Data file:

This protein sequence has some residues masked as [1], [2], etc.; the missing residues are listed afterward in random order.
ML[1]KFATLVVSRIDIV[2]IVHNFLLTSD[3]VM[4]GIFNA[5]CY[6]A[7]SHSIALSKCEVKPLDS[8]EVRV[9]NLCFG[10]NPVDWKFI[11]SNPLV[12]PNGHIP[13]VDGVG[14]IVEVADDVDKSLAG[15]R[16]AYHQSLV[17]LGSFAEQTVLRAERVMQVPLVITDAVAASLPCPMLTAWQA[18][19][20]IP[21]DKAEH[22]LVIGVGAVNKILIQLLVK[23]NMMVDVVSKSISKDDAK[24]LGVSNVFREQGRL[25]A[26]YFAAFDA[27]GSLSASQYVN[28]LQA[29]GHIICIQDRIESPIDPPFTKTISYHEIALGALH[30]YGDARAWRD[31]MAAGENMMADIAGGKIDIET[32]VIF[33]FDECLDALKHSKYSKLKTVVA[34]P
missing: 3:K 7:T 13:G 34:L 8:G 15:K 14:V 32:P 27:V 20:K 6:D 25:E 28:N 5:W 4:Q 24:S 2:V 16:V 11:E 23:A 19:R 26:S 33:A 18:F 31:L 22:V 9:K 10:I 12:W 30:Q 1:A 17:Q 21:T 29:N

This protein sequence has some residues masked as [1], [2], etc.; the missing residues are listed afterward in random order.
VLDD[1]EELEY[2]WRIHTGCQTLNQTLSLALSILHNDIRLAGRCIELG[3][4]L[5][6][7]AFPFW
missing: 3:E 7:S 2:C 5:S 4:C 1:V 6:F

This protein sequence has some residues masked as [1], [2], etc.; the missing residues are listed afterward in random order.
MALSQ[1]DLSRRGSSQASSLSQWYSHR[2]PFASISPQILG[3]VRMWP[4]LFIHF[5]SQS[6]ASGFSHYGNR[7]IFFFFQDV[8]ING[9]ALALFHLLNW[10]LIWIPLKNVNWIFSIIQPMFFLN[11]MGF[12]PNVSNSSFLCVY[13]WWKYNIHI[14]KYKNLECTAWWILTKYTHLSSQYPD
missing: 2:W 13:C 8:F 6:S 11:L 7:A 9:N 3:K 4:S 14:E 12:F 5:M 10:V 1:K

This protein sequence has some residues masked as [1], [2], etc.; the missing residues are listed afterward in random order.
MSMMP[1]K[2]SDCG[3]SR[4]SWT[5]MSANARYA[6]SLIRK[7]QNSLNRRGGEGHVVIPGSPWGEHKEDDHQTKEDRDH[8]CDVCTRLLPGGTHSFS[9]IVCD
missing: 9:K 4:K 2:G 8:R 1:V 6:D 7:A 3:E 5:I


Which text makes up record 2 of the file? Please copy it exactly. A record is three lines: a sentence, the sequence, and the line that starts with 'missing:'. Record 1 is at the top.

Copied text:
This protein sequence has some residues masked as [1], [2], etc.; the missing residues are listed afterward in random order.
VLDD[1]EELEY[2]WRIHTGCQTLNQTLSLALSILHNDIRLAGRCIELG[3][4]L[5][6][7]AFPFW
missing: 3:E 7:S 2:C 5:S 4:C 1:V 6:F